Aikaterini Laskaridis Foundation, Piraeus
Wednesday, September 22, 2021
Thank you very much Dean Skafianakis. Let me start by saying what a real pleasure it is to be back here in the Laskaridis Foundation library. This is a beautiful setting, and we’re all very honored and very happy to be meeting again in real life. Let me also say, Vice Director Hondrokoukis, colleagues, friends, what a huge pleasure it is for me to be here, and what a genuinely exciting day it is for us at the U.S. Embassy.
The launch of the new Master’s Program in American Studies at Pireaus University is the first of its kind in all of Greece, and we recognize this as a truly historic step in our bilateral relationship.
It takes a concerted effort to get a program like this off the ground, so I want to start by thanking our friend Professor Aris Tziampiris, also the University of Piraeus, the Council for International Relations-Greece, all of the team that has come together to make this program a reality.
I also want to thank the many partners, supporters, and sponsors of the new Master’s Program, including the Hellenic Ministry of Education, the Ministry of Defense, and the Center for Global Affairs at New York University, without whom this great step forward would not be possible.
The American Studies program will build on all the great work we’ve been doing with the Greek government over the past few years to expand and deepen our strategic relationship. And I’m so glad that Professor Yannakogeorgos has come all the way to Athens from New York City to represent NYU. I’m also delighted that more representatives from NYU are planning to visit Greece in the coming months as part of this collaboration.
The U.S. Embassy is very proud to be funding four scholarships for the first year of the Master’s program as part of our year-long campaign to celebrate the Greek bicentennial. And I think it’s very fitting that the launch of this American Studies program is coming as part of the Greek bicentennial because it underscores the importance of our people-to-people ties, which in many ways are the heart of our alliance.
The strong, democratic values-based friendship between our two peoples goes back to the very foundation of our modern nations. There is an indelible tie between the Greek Revolution and the American Revolution. Just as America’s founders were inspired by ancient Athenian democracy, so too did the success of the American Revolution—against all odds—inspire Greek freedom fighters 45 years later.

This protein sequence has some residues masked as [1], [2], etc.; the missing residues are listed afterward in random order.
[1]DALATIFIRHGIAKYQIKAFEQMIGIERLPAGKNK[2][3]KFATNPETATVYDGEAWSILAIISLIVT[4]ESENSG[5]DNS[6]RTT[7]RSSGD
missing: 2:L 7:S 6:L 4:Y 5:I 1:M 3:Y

Though America was a very young country in 1821, American philhellenes rallied to support the Greek cause because they saw the Greek revolutionaries as direct descendants of Socrates and Pericles, thinkers who inspired our own founders. They believed that if the democratic experiment in the United States was to be successful, we had to also support the first liberal revolution in Europe inspired by America’s success.
The U.S. Embassy is committed to deepening that centuries’ old connection based on mutual understanding, respect, and friendship between our peoples. That’s why we’ve been so supportive of the dramatic reforms that Minister of Education Kerameus and her team are implementing, with a major focus on developing relations between Greek universities and counterparts in the United States.
We are eager to continue to build even stronger institutional ties between universities in Greece and the United States, working closely together with the Greek government, Minister Kerameus and her outstanding team.
We want to create more opportunities for more American students to study abroad here in Greece, and for more Greeks to conduct research in the United States, create opportunities for more exchanges between think tanks and academics in our two countries, and for more artists and scholars to share their ideas and their work.
And that’s why we’re so excited about the new partnership we’ve formed with Aris and with the Greek CFIR to launch this American Studies Program at the University of Piraeus.
As Greece assumes increasing leadership in a challenging international environment, this new Master’s program will offer a forum for Americans and Greeks to exchange views on U.S. policy, strategy, history, and culture. It will encourage increased linkages between Greek and American universities, students, and academics, and help both of us to think more strategically about this dynamic region that stretches from the Eastern Mediterranean up to the Western Balkans, the Black Sea and beyond.
I am confident that this program will act as a beacon, attracting American Studies interest from all around Greece and the wider region. It will also reaffirm the values that our peoples hold in common: our passion for democracy, equality, human liberty, and self-government, but also our shared spirit of innovation, creativity, and entrepreneurship.
I very much look forward to meeting the first class of Master’s students who will be accepted into the program this fall. But this is only the beginning. The Embassy will continue strongly to support this program by providing U.S. speakers and experts, educational exchanges, co-sponsored conferences, scholarships, and other activities.
The Embassy’s scholarships will offer significant opportunities to talented Greek young people. I am confident that this investment which we are making in Greece’s youth will further strengthen the bonds between our two countries, helping us to continue to reach greater heights advancing and realizing the promise of our historic friendship.